I had a great day! Brainstorming and drawing and laughing hysterically. Yep - pretty great in my book.

It's pouring rain, but I ran home so I could post all the stuff we learned today while I was still really excited. But I made the STOOPID mistake of opening the Lawyer Envelope first.  As Homer Simpson would say, "DOH!"

OK. It's a few hours later, and I have consumed most of this chocolate bar...

My hands and brain feel calmer (calm-omile tea helps too) - so I will start again.

Part of our homework for Cartoon Studio was to read Batman - Year One and One! Hundred! Demons! by Linda Barry.

We spent the morning talking about each book - they seemed rather unrelated, but it was interesting to see how the first person narratives were treated in each. Then we were given our first task...

We each picked two slips of paper, one with a personality trait, the other a job description - I got "tough" and "retail clerk". Then we filled in a two page questionnaire as if we were that character.

You don't need to read the actual notes, I just want you to be able to follow the process so you might try it on your own if you like.

Next, we were given a slip of paper with a situation - mine was "Everything is going wrong." And we had ten minutes to free write on that topic as the character. We had to keep our pens moving at all times.

Next, we had to pull out 6 sentences that stood out- action, thoughts, whatever.

Now - don't look ahead yet, wait for it!

We were given a blank strip with 6 boxes and told to put those sentences into the boxes in the style of Lynda Barry (one of the books we read - above) - that's a big block of text at the top of the box. And then lightly sketch in the action or image we thought belonged with that text. Seems reasonable, right?

Then - the teacher said, "OK, now substitute Batman for your main character."


Everyone groaned, but I think the comics were so much better with Batman!

Here is mine (Batman as a tough retail clerk having a really bad day!):

We put them up on the wall under a sign reading "One! Hundred! Batman!" And we laughed hysterically at poor Batman's unfortunate jobs. I mean, Batman as a telemarketer! Ha!

After lunch, Steve Bissette took it one better. He showed us how to create new monster/creatures out of thin air (practically) - and he taught us the value of model sheets. Model sheets are most often used in the animation industry to show how a character should be drawn, by sketching it out from different directions with notes on details like textures and colors. Here's what we did...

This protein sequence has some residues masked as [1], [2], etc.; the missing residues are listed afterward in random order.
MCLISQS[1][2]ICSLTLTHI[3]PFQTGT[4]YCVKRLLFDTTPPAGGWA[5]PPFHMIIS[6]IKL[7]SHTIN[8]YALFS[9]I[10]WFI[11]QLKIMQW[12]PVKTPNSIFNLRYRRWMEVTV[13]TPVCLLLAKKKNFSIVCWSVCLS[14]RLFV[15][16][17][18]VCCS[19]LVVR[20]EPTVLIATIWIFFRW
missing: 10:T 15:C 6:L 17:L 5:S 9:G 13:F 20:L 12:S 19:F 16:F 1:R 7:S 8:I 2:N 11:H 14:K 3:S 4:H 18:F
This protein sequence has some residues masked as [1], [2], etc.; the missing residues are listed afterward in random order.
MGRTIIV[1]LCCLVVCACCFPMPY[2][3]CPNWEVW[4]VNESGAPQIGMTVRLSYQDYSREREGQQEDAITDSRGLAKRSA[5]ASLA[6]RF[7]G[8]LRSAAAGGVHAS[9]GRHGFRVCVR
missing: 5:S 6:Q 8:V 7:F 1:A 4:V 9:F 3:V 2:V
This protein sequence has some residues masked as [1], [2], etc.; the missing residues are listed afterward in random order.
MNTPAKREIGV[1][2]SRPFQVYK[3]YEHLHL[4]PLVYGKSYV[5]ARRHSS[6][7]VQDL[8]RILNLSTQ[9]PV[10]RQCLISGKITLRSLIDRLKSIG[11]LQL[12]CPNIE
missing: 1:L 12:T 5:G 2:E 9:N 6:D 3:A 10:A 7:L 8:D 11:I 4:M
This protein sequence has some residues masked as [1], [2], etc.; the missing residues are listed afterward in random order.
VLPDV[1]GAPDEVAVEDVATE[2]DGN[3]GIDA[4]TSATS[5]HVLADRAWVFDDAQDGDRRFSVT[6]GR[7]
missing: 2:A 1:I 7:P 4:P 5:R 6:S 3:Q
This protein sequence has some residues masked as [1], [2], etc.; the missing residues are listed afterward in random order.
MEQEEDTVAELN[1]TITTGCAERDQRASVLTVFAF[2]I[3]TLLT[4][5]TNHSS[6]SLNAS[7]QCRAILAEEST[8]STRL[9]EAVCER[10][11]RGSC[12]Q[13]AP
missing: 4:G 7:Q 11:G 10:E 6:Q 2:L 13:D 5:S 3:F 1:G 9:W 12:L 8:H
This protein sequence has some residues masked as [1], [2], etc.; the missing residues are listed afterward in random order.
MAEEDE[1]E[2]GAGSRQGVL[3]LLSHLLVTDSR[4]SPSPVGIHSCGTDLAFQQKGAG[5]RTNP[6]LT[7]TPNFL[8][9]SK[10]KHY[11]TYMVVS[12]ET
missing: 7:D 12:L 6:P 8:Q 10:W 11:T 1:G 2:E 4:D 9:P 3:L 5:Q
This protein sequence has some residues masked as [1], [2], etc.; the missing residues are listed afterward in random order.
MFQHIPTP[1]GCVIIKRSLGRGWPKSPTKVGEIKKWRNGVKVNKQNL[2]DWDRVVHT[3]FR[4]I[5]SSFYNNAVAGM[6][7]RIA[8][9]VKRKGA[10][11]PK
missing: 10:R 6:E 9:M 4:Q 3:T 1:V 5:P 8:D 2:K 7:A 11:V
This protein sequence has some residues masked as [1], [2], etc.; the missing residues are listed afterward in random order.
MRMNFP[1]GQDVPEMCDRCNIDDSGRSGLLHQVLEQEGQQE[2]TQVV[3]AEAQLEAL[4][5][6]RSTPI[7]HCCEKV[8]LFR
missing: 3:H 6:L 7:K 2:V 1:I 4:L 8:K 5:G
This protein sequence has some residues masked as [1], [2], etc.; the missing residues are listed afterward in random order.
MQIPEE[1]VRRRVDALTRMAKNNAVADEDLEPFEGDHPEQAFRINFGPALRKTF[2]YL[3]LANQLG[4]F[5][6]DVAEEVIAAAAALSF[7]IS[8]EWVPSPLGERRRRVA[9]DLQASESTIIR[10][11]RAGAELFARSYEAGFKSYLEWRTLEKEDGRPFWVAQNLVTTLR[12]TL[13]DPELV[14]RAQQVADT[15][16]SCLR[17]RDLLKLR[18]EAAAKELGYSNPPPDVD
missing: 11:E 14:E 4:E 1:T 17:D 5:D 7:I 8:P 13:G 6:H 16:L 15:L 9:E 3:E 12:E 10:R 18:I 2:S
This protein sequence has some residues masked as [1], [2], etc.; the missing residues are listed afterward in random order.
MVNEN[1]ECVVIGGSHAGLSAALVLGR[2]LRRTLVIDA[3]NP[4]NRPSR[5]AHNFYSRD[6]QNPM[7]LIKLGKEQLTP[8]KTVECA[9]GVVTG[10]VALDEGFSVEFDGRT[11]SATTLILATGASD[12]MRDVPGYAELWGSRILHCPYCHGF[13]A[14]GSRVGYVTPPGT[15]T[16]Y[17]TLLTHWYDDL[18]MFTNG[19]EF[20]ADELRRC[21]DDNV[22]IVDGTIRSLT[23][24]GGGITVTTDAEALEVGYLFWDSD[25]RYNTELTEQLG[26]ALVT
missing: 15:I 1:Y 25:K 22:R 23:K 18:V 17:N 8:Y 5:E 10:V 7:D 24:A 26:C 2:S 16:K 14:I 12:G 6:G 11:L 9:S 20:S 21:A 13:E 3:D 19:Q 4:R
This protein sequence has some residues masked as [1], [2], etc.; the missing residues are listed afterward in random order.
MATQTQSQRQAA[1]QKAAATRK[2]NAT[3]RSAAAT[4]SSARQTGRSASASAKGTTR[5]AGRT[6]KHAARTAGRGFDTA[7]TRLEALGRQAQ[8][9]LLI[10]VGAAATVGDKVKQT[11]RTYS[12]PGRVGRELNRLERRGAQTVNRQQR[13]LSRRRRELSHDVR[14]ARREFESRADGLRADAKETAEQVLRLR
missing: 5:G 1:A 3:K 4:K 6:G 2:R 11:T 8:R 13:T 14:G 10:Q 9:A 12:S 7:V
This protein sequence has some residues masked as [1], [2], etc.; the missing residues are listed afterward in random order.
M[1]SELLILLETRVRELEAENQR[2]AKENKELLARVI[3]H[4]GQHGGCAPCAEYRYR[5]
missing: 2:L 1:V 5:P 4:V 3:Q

Steve handed out a ton of animal and insect books. When he rang the bell, we opened to a random page and drew either the head or tail of whatever creature was on the page. I had a hipposa (sp?) spider with it's golfball looking egg sack. When he rang the bell again, we handed our book to the next person and randomly opened the next book, drew the next quarter of our beast... I had a cobra. Then the next... I had a French trotter horse. And last part... the wings of a bee. Phew!

The parts didn't really fit well together, so we got to redraw our pieces to integrate them better into a new character.

And then we made a model sheet of our new character, showing the different sides and any important details. I named mine a "Cobriposa".

Then the BEST part! Steve mixed them up and we had to draw someone else's creature, in action, using the model sheet to guide us! When we finished, we got to critique the creatures drawn from our design and the artist critiqued the accuracy and helpfulness of the model sheet.

Here is the action shot I created for Kristen's creature. She had written "So Smudged, So sorry" or some such, at the bottom of the page, so I shortened it's name to "Sosmudged.' (wink)

Awesome, right?!
I wish I had the character sheet to show you and the amazing action drawing that was done of my creature - but we'll have those next week in class.

Now that I am feeling hyper again! I need to focus on sketching out an 8 page comic of Aesop's Fable - "The Birds, The Beasts, and the Bat."